In 2018, Maryland Governor Lawrence Hogan signed into law Senate Bill 707, which prohibits a person from possessing any device that increases the rate at which a gun’s trigger is activated or the rate of fire increases. That includes bump stocks and other modifications. The new law bans the possession, sale, transfer, and purchase of such devices, and a violation could result in a hefty fine and up to three years in jail. Maryland Shall Issue, Inc.—a nonprofit, nonpartisan organization dedicated to the preservation of gun owners’ rights—filed suit in federal court. MSI didn’t argue that the state lacked power to pass such law, but rather that just compensation is owed to the owners for the taking of their previously legal property. The Fifth Amendment says that private property cannot be taken except for a public use and with just compensation. If bump stock owners are essentially giving up their property for the “public good,” then shouldn’t they be owed compensation?
The district court dismissed MSI’s Takings Clause claim because the law does not include a governmental confiscation of the guns nor a mandate that owners cede possession to the State. The Fourth Circuit Court of Appeals agreed. Now, MSI seeks review by the Supreme Court in order to affirm that the Takings Clause requires just compensation when the most fundamental property right, possession, is usurped by the government. Cato has filed a brief in support.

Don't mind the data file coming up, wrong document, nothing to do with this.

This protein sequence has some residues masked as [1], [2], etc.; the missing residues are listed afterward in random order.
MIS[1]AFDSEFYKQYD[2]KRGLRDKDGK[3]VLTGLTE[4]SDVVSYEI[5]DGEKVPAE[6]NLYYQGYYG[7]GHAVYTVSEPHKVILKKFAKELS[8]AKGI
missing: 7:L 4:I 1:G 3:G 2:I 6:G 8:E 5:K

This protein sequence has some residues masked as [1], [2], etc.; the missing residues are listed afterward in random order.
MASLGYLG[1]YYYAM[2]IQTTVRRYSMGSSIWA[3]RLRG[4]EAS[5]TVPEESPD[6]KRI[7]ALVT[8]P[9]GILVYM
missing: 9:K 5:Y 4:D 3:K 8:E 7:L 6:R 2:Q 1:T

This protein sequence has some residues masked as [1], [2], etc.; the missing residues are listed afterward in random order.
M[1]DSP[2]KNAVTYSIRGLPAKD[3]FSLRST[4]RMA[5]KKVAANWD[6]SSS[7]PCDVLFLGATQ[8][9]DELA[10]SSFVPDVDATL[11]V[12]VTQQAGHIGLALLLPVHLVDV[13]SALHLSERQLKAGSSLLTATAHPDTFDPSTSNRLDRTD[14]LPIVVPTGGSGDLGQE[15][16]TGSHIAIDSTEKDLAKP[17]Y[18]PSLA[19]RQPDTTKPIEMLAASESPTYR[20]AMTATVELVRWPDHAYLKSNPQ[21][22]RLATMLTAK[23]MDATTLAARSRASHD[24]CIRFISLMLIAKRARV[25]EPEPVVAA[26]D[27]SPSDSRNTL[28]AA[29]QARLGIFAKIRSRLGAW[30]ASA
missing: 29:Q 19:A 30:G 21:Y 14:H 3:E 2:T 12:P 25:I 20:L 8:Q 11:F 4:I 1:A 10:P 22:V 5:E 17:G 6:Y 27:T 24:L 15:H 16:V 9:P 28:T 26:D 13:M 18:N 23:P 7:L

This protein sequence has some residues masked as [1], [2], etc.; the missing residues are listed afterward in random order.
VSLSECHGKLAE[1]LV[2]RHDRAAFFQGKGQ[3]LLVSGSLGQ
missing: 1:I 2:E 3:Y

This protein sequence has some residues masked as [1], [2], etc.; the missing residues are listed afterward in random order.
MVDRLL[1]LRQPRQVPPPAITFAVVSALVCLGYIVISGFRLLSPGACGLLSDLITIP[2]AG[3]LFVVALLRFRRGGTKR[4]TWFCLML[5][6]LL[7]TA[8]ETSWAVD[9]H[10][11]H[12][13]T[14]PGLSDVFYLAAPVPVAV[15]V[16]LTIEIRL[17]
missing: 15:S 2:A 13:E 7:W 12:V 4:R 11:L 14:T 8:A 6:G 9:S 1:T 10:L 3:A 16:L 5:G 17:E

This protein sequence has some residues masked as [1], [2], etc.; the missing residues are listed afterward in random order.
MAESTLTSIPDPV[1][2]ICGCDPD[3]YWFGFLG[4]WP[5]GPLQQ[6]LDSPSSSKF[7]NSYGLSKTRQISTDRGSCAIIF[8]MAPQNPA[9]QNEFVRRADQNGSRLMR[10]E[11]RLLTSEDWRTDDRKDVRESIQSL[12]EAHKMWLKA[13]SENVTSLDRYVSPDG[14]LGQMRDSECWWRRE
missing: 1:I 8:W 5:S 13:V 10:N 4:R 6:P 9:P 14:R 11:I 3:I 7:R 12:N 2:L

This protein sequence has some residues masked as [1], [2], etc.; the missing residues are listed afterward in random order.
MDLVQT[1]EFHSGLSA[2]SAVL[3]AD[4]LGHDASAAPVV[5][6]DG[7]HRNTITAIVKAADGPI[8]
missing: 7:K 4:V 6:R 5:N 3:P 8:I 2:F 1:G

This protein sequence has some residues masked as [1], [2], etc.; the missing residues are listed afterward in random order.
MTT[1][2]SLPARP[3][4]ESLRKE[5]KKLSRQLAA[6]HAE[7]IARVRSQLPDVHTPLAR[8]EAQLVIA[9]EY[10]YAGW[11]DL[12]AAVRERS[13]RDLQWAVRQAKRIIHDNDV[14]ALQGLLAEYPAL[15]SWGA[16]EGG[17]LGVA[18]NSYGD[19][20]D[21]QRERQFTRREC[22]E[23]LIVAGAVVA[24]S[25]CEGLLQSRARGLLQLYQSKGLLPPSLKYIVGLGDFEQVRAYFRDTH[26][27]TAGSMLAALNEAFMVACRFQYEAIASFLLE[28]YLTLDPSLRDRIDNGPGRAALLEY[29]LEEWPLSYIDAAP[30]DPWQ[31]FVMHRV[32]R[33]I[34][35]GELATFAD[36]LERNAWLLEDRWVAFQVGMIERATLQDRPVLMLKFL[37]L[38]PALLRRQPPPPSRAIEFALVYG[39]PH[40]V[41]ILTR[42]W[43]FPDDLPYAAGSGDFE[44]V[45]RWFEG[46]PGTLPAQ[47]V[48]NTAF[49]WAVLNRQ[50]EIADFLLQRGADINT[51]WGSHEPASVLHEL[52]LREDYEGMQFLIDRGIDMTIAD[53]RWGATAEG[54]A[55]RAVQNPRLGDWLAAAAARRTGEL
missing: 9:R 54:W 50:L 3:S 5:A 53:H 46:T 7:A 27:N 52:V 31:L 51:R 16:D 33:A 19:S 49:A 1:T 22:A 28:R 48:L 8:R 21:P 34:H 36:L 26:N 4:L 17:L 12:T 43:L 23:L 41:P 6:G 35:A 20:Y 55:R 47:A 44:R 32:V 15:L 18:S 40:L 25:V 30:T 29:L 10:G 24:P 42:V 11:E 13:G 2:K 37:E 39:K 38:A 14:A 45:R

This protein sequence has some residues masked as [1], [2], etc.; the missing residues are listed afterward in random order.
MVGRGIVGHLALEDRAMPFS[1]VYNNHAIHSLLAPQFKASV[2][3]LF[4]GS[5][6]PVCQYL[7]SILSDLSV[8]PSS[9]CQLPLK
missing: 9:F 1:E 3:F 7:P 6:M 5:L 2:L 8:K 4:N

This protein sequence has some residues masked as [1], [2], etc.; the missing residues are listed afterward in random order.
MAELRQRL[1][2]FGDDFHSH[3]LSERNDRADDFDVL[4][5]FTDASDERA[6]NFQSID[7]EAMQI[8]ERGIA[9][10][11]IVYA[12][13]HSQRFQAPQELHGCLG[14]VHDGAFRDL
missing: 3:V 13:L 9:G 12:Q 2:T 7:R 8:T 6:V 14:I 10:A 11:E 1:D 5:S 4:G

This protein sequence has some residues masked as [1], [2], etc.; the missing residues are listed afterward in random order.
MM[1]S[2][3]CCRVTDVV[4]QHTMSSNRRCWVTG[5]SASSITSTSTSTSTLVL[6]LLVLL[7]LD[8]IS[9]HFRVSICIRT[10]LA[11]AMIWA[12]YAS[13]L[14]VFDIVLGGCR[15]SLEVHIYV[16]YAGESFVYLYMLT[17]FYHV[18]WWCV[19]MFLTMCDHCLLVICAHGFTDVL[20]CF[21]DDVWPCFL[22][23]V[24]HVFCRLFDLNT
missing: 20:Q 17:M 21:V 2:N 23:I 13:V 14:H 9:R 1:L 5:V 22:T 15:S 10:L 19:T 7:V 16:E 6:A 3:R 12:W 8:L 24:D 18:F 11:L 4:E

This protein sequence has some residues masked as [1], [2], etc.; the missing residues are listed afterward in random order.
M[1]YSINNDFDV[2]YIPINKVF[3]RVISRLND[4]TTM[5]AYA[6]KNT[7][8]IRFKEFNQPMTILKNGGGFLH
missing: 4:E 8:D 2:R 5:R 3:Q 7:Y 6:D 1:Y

This case is about whether the Takings Clause of the Fifth Amendment protects lawfully acquired and lawfully owned personal property that the state legislature subsequently decided to ban totally. In 2015, in Horne v. Department of Agriculture, the Court held that “direct appropriations of real and personal property” are treated “alike.” Cato argues that this remains true even if the regulation in question doesn’t require the owner to “turn over” the property to the government or a third party. Dispossession of property is the fundamental feature of Fifth Amendment takings, and the law here effectuates an ouster that actually and physically defeats the owner’s property rights.
Cato urges the Court to grant the petition and use this case to clarify that personal and real property must be treated alike under the Takings Clause regardless of whether the given statute requires a “turn over” of the property to the government. For when all fundamental aspects of property ownership are gutted by the government, just compensation is owed.